I painted the cap gold, the other cap 🧢 orange, with green, the connectors blue, and the right angles orange. I still need my wires, my battery, and my switch to make it work. I will get it when I sauter. I hope 🤞 it turns out well!
I mean, I guess I’m almost there, but I am pretty behind 😢. The right angle ones, you need a compass thingy to draw it. There is a connector to connect the two parts. There is a wire connected to a battery and a switch, to turn my light 💡 on. I hope 🤞 I get this project done soon!
We’re having a new unit!!!! A few years ago, 10 kids and their soccer coach got stuck in a cave after soccer practice. They were exploring a cave, but the way out was flooded. The Thailand 🇹🇭 government called the world for help, and everyone was alive 10 days later, only because they had water. They were rescued by Navy Seals, people from all over the world. Anyways, we are going to invent a flashlight to help the children escape. We will find out how to make a flashlight 🔦. I wonder what will happen… 🤔
Last Friday, we played a game with our switches. First, we learned about self-driving cars 🚘. They’re still not perfect, and you can’t always trust them. For instance, someone had a self-driving car, and they got too comfortable (he started watching Netflix). The car sensed a truck as an overdrive, which are things like bridges 🌉 and stuff like that, so the car tried driving under the truck, and the driver died in the accident. Anyhow, the game was this: We used three of our switches and a poker deck. If one card was red, we flipped the switch that was on the side of the red card. If both cards were red, we flipped the middle post. The goal was to see how long it took for the deck of cards to run out and how many mistakes you made. It was fun. My score was one minute three seconds. And that is the switch game!
I was really, really, really, behind on this project. It’s basically a big button made out of cardboard, a popsicle stick, and tinfoil. Here it is:
My friend helped me on this. There are two rubber bands on it, holding the big button. There are two pieces of cardboard preventing the rubber bands from going out. I tested it on the light, and it lit up. The two stables help it stabilize. The tinfoil is conductive ⚡️, so it is a big part of making the light light up. That is my button project in Technology 6.
For the sauter project thing, I made a diamond. Sadly, I don’t have a picture of it, but it took a really really long time ⏰. I got a piece of wire, and wrapped it around a wood stick thing. Then, I made it into an L shape. I took some tool and twisted it. Long story short, I messed up and restarted, and at last I finished sauntering it. I used the sauter to fuse them together, and my masterpiece was finished!
We learned about atoms a long time ago. But I forgot, so here I am. In an atom, the middle part is called the nucleus. There are only 3 things smaller than atoms: electrons, neutrons, and protons. The protons and neutrons make up the nucleus of an atom, and electrons basically bounce around. If an atom was the size of a football stadium, the nucleus would be the size of an orange. In between is literally nothing. Atoms make up everything. However, they are super small, and scientists are still investigating about atoms ⚛️.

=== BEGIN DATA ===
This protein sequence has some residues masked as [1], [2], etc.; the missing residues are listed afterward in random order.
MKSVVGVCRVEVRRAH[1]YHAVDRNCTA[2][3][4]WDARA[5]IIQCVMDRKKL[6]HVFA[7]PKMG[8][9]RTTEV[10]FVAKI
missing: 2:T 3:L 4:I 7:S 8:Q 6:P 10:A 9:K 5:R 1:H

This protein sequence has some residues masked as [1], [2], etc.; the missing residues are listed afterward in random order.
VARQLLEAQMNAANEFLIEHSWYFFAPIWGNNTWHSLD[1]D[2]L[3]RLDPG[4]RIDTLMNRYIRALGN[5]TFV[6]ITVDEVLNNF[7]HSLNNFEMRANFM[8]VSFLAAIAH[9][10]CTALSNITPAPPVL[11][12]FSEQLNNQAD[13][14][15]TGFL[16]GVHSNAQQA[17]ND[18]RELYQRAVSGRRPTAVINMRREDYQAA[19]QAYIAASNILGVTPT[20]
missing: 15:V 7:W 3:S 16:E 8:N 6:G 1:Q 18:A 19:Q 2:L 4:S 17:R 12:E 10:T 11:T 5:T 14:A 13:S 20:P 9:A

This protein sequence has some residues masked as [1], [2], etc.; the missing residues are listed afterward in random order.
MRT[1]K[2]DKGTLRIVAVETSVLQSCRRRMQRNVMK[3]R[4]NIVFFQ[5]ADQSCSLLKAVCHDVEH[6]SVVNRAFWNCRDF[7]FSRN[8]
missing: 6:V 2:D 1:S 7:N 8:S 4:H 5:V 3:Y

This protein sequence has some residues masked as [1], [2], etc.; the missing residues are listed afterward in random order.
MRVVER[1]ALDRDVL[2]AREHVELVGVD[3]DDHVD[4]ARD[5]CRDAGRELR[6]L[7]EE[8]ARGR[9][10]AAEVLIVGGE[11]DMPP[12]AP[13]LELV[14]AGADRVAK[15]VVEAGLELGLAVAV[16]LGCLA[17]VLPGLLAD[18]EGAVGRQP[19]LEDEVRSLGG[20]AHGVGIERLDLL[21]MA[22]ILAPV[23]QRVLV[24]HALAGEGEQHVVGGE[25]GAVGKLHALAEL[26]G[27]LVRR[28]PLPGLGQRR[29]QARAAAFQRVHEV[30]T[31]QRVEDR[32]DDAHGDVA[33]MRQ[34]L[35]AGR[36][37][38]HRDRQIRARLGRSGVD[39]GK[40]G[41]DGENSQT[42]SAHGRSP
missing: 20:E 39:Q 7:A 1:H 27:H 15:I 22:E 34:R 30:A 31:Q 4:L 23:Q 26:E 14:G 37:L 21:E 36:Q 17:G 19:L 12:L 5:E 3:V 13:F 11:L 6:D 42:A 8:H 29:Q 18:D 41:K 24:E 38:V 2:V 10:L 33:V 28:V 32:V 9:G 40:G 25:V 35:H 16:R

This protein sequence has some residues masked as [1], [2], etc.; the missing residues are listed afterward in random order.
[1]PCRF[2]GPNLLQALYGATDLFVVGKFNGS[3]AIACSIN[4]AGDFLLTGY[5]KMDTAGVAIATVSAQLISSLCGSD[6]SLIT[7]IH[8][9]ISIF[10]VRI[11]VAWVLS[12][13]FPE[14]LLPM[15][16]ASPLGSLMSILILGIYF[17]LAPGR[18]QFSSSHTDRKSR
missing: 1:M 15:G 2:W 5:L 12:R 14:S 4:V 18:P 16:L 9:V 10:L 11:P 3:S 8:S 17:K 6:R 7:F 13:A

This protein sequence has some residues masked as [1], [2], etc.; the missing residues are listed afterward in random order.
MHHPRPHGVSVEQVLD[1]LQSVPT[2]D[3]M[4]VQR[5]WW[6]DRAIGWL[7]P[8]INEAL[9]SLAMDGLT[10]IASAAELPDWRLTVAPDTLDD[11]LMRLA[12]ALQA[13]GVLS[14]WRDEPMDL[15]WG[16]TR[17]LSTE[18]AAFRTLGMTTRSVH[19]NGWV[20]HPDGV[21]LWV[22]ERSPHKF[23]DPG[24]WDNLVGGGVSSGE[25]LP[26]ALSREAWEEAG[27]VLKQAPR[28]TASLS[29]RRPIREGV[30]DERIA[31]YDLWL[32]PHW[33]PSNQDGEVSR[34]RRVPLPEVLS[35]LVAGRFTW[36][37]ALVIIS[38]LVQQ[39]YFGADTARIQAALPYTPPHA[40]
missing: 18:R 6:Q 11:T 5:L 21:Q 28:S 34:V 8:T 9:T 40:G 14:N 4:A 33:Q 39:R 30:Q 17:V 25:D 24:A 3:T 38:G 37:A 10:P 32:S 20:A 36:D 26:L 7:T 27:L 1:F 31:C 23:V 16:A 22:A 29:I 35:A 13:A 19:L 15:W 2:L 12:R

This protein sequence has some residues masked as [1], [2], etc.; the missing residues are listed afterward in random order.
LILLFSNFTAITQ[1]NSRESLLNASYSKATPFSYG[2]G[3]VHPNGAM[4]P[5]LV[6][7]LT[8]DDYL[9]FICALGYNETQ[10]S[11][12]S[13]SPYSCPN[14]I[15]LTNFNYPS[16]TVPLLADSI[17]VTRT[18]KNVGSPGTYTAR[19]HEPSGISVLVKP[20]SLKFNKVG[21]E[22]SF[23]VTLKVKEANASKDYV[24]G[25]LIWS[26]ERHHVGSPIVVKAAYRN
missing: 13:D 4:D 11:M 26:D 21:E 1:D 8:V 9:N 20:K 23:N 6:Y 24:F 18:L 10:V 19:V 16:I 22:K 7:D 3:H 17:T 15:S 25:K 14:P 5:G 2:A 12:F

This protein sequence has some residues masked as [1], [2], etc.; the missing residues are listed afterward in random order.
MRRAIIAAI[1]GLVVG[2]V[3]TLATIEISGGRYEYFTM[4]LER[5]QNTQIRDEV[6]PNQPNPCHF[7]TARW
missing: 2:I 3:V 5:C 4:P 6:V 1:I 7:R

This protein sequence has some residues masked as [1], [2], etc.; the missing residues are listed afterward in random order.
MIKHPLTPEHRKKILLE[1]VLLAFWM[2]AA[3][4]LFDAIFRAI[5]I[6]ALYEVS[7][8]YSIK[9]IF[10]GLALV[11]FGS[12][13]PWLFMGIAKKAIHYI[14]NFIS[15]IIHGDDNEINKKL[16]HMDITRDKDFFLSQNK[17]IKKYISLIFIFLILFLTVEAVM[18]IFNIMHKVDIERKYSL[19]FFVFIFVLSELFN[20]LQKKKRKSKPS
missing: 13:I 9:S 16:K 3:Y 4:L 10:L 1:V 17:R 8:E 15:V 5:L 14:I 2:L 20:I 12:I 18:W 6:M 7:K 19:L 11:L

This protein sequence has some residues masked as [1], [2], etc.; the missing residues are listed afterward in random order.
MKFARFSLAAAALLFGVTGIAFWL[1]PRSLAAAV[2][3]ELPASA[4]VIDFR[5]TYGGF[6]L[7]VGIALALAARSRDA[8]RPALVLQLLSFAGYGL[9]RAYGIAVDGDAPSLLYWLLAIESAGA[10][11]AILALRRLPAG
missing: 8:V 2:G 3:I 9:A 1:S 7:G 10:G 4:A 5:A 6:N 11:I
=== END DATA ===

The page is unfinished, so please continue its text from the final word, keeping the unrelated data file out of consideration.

Get some woolen sheets, a wand thingy, and you can make those things move in the jar. It happens because of static electricity. William Gilbert, a scientist from the 1600’s, said: “… effluvia differ much from air, and as air the the earth’s effluvium, so electric bodies have their own distinctive effluvia.” Today in technology, we did the experiment, and the metal thingy’s inside moved! Magic! I tried it on my hair, and that is how I found out that it is the power of static electricity! The woolen sheets provided the static on the wand. Once the wand gets near the antenna on the jar, the metal things move.
So far in 6th grade technology, one of the few things I have learned are the safety rules. There are twelve rules in all. Here they are:
1. Slow down. Think before you act.🧠
2. Dress responsibly. Tie back long hair. No baggy clothes & dangling jewelry.
3. Don’t assume you know training before tools. 🧰✂️🔨⚒🔩🔧⛏
4. Power tools need concentration. No talking when using machinery.
5. Protect your eyes. ALWAYS wear safety goggles. 👓👓
6. Before using a machine, get instructions, get permission, and inspect the machine. ⚙️⚙️
7. Use all guards when using machines. Shut off & unplug before making adjustments. 🔌🔌
8. Power tools are dangerous. NEVER leave a tool running unattended.
9. Soldering irons are hot. Be cautious. Soldering irons can heat over 842ºF.
10. Xacto knives, saws, & awls, oh my. BE CAREFUL when handling sharp things.🔪🔧🔩
11. Walk all the time. NEVER nudge or push someone.
12. Report all ancients: burns, cuts, splinters, no matter how small.
That’s it! Those are all the rules!
Fourth grade was a pretty good year. There were many challenges in this year, including when I moved here. I was nervous at first but then I made friends. Everybody was nice and kind to me. Then, I got used to Fox Meadow. Everybody was so nice to me on the first day of school. They helped me on everything.
One off the most challenging tests was the New York State Test. Luckily, my teacher, Mrs. Assatly had made us prepare. We also had math tests and Wordly Wise tests. Fourth grade was a very challenging and fun year. I met a lot of friends along the way. I had help from my new friends and my teacher. Mrs. Assatly drilled us with hard tests and it was worth it because the State Tests and the Star assessments were almost the same as the tests she made us do.
I hope I will see them again someday. Everybody showed me how everything worked on my first day of school. I will miss everybody in my class since they were so kind to me. I hope that everybody will act the same in fifth grade.
Thank you for helping me!!! See you next year!!